• Have the end user perform the migration using USMT, a scripted-manual method, or the PC Migration Assistant. Under the scripted-manual method, the user must be able to restore the user state by logging on as the administrator.
    • When securing the state in the temporary store, make sure that while the root folder might allow full user access, the individual user folders only allow access for IT staff and the owner of the folder.
    • Use Internet Protocol security (IPSec) or other network security protocols to secure data as it travels over the network.
    • Use a software deployment tool that uses restricted rights.
    • The deployment engineer should not have physical access to the end-user computer. All troubleshooting and control should be performed through secure interfaces.

General best practices

  • Install applications before LoadState. Though it is not always essential, it is good practice to install all applications on the destination computer before restoring the user state. This ensures that migrated settings are preserved. Specifically, if the following applications are installed on the source computer, they must be installed on the destination computer prior to running LoadState: Lotus SmartSuite, RealPlayer Basic, and Quicken 2004 Home and Business.
  • Close all applications before running ScanState or LoadState. If some applications are running during ScanState or LoadState, USMT may not migrate some data. For example, if Outlook is open, USMT may not migrate .pst files. USMT will fail if it cannot migrate a file or setting unless you specify /c. When you specify /c, USMT will ignore the errors, and log an error each time it encounters a file that is in use that did not migrate.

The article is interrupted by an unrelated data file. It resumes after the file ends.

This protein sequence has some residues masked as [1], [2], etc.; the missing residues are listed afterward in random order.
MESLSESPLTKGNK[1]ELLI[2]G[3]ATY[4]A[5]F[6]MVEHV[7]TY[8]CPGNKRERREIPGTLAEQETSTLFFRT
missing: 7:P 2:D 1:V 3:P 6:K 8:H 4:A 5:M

• Log off after you run LoadState. Some settings (for example, fonts, wallpaper, and screensaver settings) will not take effect until the next time the user logs in. For this reason, you should log off after you run LoadState.
  • Managed environment. To create a managed environment, you may want to move all of the end user’s documents into My Documents (%CSIDL_PERSONAL%). We recommend that you migrate files into the smallest possible number of folders on the destination computer. This will help you to clean up files on the destination computer if LoadState fails to complete.
  • Chkdsk.exe. We recommend that you run Chkdsk.exe before running ScanState and LoadState. Chkdsk creates a status report for a hard disk drive and it also lists and corrects common errors. For more information about this tool, see Chkdisk at the Microsoft Web site.
  • Migrate in groups. If you decide to perform the migration while users are using the network, it is best to migrate user accounts in groups. In order to minimize the impact on network performance, you should determine the size of the groups based on the size of each user account. Migrating in phases also allows you to make sure each phase is successful before starting the next phase. This also allows you to make any necessary modifications to your plan between groups.